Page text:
Acceptance is Radical

radical acceptance

Acceptance is total and complete

By: Dr. Tyler Fortman

Did your partner cheat on you and you want to stay in the relationship, but just can’t get yourself to accept that it’s happened?  Maybe you find yourself harboring resentment or even planning revenge strategies?  Your partner is sleeping comfortably at night, but you’ve struggled to find brief moments of enjoyment.  You aren’t alone!  (Notably, you may choose to leave a relationship after an affair and that’s a reasonable decision).

This discussion is about deciding to continue the relationship and not being able to “get over it.”).  Maybe you’re a Millennial who has hopped from job to job or city to city.  You’re looking for the perfect work setting or maybe even find yourself daydreaming about not needing to work at all.  Or, maybe you’ve looked in the mirror for 20 years and still feel disappointed that you aren’t 5’11”’

These experiences – and many others – aren’t all that different.  They are linked by a resistance to accept.  A disillusioned idea that if you wish hard enough, reality will change.  Reality won’t change.  You may be able to skillfully plan and execute a plan to change your circumstances, but sometimes your circumstances can’t be changed (i.e., your partner still had the affair, the “perfect” job doesn’t exist, you can’t change your height, etc.).  Enter radical acceptance.

What is Radical Acceptance?

Radical acceptance is complete acceptance.  It’s radical!  It’s accepting with your heart, mind, and body.  It’s when you stop fighting reality, stop trying to change reality, let go bitterness, and start acknowledging what is.

For those of you familiar with Alcoholics Anonymous (or other 12-step programs) you probably know that radical acceptance is sometimes referred to as “surrender.” The Big Book of Alcoholics Anonymous suggests that radical acceptance is a surrender of power.  It’s a way of gaining power, by acknowledging what has power over you (i.e., alcohol, the past indiscretion of a partner, you genetics, etc.).  Maybe you’re also familiar with the electricity metaphor:

Consider your surrender to electricity.  When you moved into your current home, did you have an internal debate about having electricity?  When you paid your electric bill last month, did you struggle with paying the bill or calling the company to have the power shut off?  No.  You didn’t suffer the internal struggle of non-acceptance to electricity.  You radically accepted that electricity has a cost and you will pay it.

Now, consider the outcome.

You weren’t devastated by the acceptance of the costs of acceptance; instead, new opportunities opened.  You watched your TV, logged onto the internet, made dinner in your oven, and were able to function after the sunset.  The overall outcome was an increase in personal gains, with little consequence, because you had radically accepted.

Benefits of Radical Acceptance

That’s right – fully and truly accepting reality without trying to change it may actually benefit you.  You may feel more at peace, more powerful, and less afraid to fail.  On the other hand, refusing to accept reality gives you no chance to change it.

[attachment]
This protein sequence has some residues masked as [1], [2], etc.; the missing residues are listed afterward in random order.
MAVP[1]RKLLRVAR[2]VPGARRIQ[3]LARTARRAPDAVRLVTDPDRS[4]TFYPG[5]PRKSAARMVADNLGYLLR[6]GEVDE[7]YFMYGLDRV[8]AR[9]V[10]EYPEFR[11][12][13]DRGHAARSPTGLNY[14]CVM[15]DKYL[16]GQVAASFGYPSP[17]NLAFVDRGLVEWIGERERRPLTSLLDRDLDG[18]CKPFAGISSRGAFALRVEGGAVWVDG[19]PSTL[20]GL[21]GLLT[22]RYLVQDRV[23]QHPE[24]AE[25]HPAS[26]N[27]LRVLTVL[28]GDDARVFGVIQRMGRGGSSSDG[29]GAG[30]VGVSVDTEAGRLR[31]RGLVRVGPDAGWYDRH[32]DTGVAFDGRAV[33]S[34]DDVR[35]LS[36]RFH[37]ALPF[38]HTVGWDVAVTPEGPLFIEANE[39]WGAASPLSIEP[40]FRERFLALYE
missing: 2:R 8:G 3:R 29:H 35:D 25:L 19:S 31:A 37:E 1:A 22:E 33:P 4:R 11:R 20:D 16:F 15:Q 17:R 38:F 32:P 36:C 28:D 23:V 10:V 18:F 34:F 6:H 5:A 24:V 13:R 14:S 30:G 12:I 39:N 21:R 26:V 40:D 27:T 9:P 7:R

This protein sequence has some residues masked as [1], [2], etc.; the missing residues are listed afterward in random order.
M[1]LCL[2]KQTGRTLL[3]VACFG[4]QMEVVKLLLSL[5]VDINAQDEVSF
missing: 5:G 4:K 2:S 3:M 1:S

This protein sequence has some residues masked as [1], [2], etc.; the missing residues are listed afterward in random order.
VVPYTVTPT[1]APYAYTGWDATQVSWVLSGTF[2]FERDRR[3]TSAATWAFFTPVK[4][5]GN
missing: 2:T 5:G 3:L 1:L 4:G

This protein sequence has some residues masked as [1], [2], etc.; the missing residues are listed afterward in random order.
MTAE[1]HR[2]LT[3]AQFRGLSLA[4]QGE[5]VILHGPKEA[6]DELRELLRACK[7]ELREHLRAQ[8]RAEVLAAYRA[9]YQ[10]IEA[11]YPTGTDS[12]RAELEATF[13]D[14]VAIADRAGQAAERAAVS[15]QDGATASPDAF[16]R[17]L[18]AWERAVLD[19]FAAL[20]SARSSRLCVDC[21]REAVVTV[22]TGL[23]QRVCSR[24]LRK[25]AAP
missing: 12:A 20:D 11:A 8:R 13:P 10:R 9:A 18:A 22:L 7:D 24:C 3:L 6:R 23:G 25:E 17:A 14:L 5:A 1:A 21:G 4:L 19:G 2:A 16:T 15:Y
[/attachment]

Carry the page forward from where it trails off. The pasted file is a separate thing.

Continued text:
Rejecting the pain turns it into suffering and keeps you stuck in unhappiness, bitterness, anger, shame and other painful emotions.  Radical accepting may lead to sadness, but feeling the sadness opens the opportunity to no longer feel it.  Dr. Marsha Linehan is quoted as saying, “The path out of hell is through misery.”  By refusing to accept the the misery that is part of escaping hell, you fall back into hell.

Strategies for Radical Acceptance:

If you’re ready to commit (or re-commit) to radical acceptance, consider using these steps as a guide.

  1. Notice! – Beginning to observe when you are questioning or fighting reality.  A good indicator might be that you feel yourself being frustrated or upset.  In these moments, ask yourself, “Am I fighting reality?”

Consider drawing out all the ways that you’ve tried to change the situation as well as the outcome.  Make space for new solutions, such as radical acceptance, to come.

  1. Decide to radically accept. – Surrender. This isn’t the same as saying that you are “okay” with things as they are.  Conversely, it is acknowledging that you can’t change things and trying to do so makes the problem worse (or seem worse).  Practice this acceptance fully – mind, body, and spirit.  Remind yourself of what reality is and that reality has causes.  Consider even weighing the pros and cons of accepting versus denial or rejection.
  1. Feel! – Allow yourself to feel the feelings that are produced by reality. These may be painful feelings (i.e., sadness, loss, disappointment, etc.).  Assuming that you can avoid the feelings by avoiding reality is often a factor in people worsening or failing to resolve the situation (usually by losing control of other life situations because one’s effort is tied up in avoiding).  It’s like running from your shadow!

Consider the act of “watching” your feelings, bodily sensations, thoughts.  Simply observing them and letting go of judgement that come.  “Unhook” from each feeling/thought/experience so that you can feel it, but it can also go.  Try mediation practices to improve your skill in this area.

(Did you know that, when stimulated by a feeling or thought, your brain only fires for 2-3 seconds?  This means that if you didn’t retrigger a thought or feeling, you would only have it for 2-3 seconds.  Hence why the ability to unhook from your feelings and let them pass, is key!)

  1. Review your values and be sure that your behaviors align with your values. Set goals for yourself!

So, whether your battle is with accepting the actions of others, the circumstances of your life, or aspects of yourself remember to turn your mind – again and again – toward acceptance!  Be radical!